And so, as we journeyed towards the tumbling waters, Ruthie’s anxiety at having to face her fear of waterfalls was distracted by my sporadic attempts to try and lift any boulder bigger than I…

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Henrhyd Falls

The Ancient Briton and Henrhyd Falls Part 1

Stan (the father-in-law, not the cat) turned on our TV  whilst waiting for tea to be served and sighed.

‘Pearl! [the mother-in-law], Pearl, I hope you’re recording this! Oh no! We’re missing it!’

‘Missing what?’ Pearl chirped back.

Stan shook the remote control at the TV as if to prompt recollection. ‘This!’ he cried.

‘It’s fine. I’ve apped it on iPlayer,’ Pearl replied reassuringly.

‘Yes! Good job! Will the apped version work on a… what d’you call it Sean?’

‘App,’ I replied.

‘That’s it. Have you apped it then?’

‘Yes!’

Technology is hard to keep up with isn’t it? Only the other day, somebody asked me if I’d watched a certain program on telly and I’d replied, “No, but I’ve taped it.” Before you know it, even “downloading” will be as archaic as “taping the Top 40 off the radio.”

But you can’t keep chasing forever. Sometimes you need to stop and take a breather. When your quarry is the latest technology, you’ll need to take a lot of them, and the best way to do this is to clear off to Wales and become a Luddite for a couple of days. If you can combine this with some exposure therapy for any irrational fears you may be harbouring then it’s a win-win situation…

‘You’re not too keen on waterfalls are you Ruthie?’ I asked over tea.

‘No I’m not. Why?’

‘Nothing really. Just wondering.’

Ruthie pointed a fork at me aggressively. ‘If you think we’re going traipsing half way around the country just so you can have a laugh at me trembling with fear then you can… well… frick off! You didn’t like it when I made you walk across Barmouth Bridge did you? Remember what happened there, dear?’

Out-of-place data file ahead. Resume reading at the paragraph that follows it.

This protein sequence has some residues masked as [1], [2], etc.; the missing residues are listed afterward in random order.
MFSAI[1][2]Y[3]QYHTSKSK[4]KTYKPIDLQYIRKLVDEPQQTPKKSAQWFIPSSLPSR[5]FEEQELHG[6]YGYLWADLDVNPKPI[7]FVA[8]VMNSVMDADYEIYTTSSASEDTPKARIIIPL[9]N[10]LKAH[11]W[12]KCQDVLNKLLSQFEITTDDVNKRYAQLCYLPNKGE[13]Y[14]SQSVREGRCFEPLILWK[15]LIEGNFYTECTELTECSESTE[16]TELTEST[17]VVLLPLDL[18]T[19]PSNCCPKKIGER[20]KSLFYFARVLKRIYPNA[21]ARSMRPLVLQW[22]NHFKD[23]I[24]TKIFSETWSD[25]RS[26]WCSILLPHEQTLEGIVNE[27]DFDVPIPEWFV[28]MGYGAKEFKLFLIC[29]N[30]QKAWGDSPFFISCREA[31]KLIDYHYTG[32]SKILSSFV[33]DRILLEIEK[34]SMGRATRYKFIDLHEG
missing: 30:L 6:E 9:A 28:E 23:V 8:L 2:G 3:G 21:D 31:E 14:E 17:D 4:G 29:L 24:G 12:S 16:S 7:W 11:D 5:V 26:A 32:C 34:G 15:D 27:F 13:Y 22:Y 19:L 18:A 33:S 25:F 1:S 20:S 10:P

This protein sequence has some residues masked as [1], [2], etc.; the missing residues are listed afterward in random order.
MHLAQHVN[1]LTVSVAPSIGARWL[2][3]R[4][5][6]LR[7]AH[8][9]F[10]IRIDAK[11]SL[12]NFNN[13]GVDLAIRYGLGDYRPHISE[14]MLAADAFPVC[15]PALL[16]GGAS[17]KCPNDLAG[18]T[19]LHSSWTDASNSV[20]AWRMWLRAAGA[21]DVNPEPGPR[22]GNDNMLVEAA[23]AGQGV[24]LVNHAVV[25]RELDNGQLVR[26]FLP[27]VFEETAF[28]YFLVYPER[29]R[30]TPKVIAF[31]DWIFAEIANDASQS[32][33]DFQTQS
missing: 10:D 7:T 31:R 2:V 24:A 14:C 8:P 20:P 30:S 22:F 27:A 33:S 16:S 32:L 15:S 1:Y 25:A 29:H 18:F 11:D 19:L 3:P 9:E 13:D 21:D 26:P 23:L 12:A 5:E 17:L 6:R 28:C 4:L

My grip tightened around my cutlery. I was doing a Uri Geller but with muscle, not mind. Yes I bloody well did remember going across Barmouth Bridge.

‘I was perfectly fine! Until I saw the ground between the slats. But look, how often does one have to go over a bridge?’

Ruthie sighed.

‘See? If you don’t confront your fear of waterfalls you’ll never be able to go anywhere near a river ever again.’

I placed my knife and fork down as if to complete my argument. Ruthie said nothing. Sometimes you just can’t argue with good old-fashioned logic…

Anyway, I’d already decided. We were to go and see the largest waterfall in the British Isles – Henrhyd Falls in Pen-y-cae, Wales.

I asked Ruthie to organise the details.

‘For therapy,’ I explained.

Ruthie remained silent. Some moods can last a bloody long time can’t they?
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Harvest Time at High Offley

Harvest Time at High Offley

August! Time for the Harvest – and a musical shindig at The Anchor Inn, High Offley with Canal Mal…

Here we were back where it all began. The field where we met a Bohemian looking guy with a sharp knife and a penchant for lopsided hats. The guy who bought his Mazda Bongo on ebay. The guy who told us to do so too. The guy who changed our life (because we did as we were told).

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St. Bartholomew at Richard's Castle

Nature’s Fury at Richard’s Castle

Just over 5 miles south of the historic town of Ludlow lies the peculiar village of Richard’s Castle, straddling the border between Shropshire and Herefordshire. The actual castle is no longer there – the only remains being a bit of a wall and some foundations…

Richard's Castle remains

We’d stopped off here on the way to Ludlow, after having spent a great weekend camping at Home Farm in the nearby village of Bircher. But not to see the castle. We came to see the Norman Church of St. Bartholomew, some parts dating back to the 12th Century… Continue reading